What implications does Facebook’s rebranding have for an interconnected future
With the rebranding announcement that shocked the whole world, Facebook is turning over its tables, heading off in a new direction. So, what implications does this rebranding have on our future, its interconnectivity, unified communications, integration, and what effect will this have on the world as we know it?
What do we know so far about Facebook’s rebranding?
At Facebook Connect, the annual AR/VR conference on 28th October 2021, Facebook announced its decision to change its name to Meta Platforms. Operating under the name ‘Meta’, the rebranding reflects the switch in focus towards building the metaverse.
However, this doesn’t mean that the app on your phone is changing. Just as Google rebranded its parent company to Alphabet once it started to acquire new companies under its wings, it is merely the conglomerate holding company which will be known as Meta.
Owning organisations such as the Facebook platform, WhatsApp, and Instagram, from a more cynical perspective this move by Meta attempts to distance itself from the growing concerns and criticisms about the Facebook app, allowing Instagram and WhatsApp to operate without the fear of being associated with this backlash.
The majority of these criticisms have come in the wake of the January 6th Capitol riot in the US. Facebook has previously been held to blame for failing to suppress insurrectionists’ calls to arms, and for playing a part in their fall into extremism, fuelling their anger.
As previously mentioned, the change is also about recognising the shift in the company towards building the metaverse, something that Mark Zuckerburg has put at least $10 billion towards this year alone.
What is the metaverse?
Encompassing the trancension of the universe, the metaverse is the theoretical evolution of the internet. The metaverse will supposedly have decentralised, ever-present 3-D immersive virtual environments, accessible through VR software, phones, computers, and game consoles.
The metaverse already exists at its most basic level, with several applications already in use throughout the video game, business, and retail sectors. However, its current limits are defined by technological limitations, requiring further research and innovation in order to support real-time virtual, immersive, interactive environments.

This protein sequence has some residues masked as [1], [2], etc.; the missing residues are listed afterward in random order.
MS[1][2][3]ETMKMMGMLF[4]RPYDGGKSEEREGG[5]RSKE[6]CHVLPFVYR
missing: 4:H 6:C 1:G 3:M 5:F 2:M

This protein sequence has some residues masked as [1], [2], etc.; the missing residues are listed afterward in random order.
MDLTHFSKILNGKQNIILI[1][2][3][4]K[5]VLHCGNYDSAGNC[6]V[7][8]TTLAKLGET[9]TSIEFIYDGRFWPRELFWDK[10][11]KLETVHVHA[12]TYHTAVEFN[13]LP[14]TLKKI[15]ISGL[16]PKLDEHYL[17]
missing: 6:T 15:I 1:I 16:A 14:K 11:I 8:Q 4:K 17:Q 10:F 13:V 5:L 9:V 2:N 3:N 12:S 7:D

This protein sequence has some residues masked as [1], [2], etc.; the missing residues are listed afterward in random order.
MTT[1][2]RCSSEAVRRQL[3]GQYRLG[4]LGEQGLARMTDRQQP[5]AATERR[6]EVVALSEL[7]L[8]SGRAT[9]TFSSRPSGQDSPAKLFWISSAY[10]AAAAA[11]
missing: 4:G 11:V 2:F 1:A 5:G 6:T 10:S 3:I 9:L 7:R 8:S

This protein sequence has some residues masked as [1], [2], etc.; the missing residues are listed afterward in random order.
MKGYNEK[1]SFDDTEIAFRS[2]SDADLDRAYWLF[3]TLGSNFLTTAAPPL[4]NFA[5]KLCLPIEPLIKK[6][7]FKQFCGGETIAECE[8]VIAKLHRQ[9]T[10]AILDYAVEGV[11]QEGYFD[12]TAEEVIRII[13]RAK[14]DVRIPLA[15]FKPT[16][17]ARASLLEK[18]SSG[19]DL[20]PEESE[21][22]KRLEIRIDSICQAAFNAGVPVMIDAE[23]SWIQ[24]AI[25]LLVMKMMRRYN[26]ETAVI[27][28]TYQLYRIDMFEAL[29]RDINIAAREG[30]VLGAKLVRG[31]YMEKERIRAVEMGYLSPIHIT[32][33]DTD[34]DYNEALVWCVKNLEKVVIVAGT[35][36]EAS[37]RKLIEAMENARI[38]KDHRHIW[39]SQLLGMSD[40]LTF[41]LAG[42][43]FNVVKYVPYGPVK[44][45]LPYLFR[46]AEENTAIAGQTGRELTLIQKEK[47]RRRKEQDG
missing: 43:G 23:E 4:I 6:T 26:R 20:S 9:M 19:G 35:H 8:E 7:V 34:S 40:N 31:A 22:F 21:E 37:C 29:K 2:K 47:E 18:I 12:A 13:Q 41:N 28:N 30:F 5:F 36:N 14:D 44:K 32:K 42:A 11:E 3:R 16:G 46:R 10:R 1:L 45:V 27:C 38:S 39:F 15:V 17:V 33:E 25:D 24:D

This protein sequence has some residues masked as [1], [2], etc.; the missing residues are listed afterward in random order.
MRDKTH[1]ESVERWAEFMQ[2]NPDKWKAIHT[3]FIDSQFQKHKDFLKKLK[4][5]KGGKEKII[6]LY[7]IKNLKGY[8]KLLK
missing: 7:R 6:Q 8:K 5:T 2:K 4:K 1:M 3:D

In order to achieve this, the infrastructure of the metaverse must place a significant emphasis on connectivity, connecting physical and virtual worlds, multimedia platforms, motions sensors and image tracking, and so on, bridging the gap between the services currently available.
Not only does this hint towards a truly interconnected and fully integrated future, but it also suggests that the metaverse is beyond the current world, and thus beyond the current technological giants.
Reminiscent of Nokia’s prediction of smartphones, yet failing to capitalise on it, Meta and Zuckerberg now face the issue of its organisation being superseded by the very thing they have predicted, leaving them at risk of dying out as a brand.
Facebook, or Meta, are not the only technology company that have invested in the development of the metaverse, so this switch in priorities certainly signals a future that incorporates unified communications, integrated software, and total interconnectivity. As for how this will play out, and when this will come into fruition – well, we will all just have to wait and see.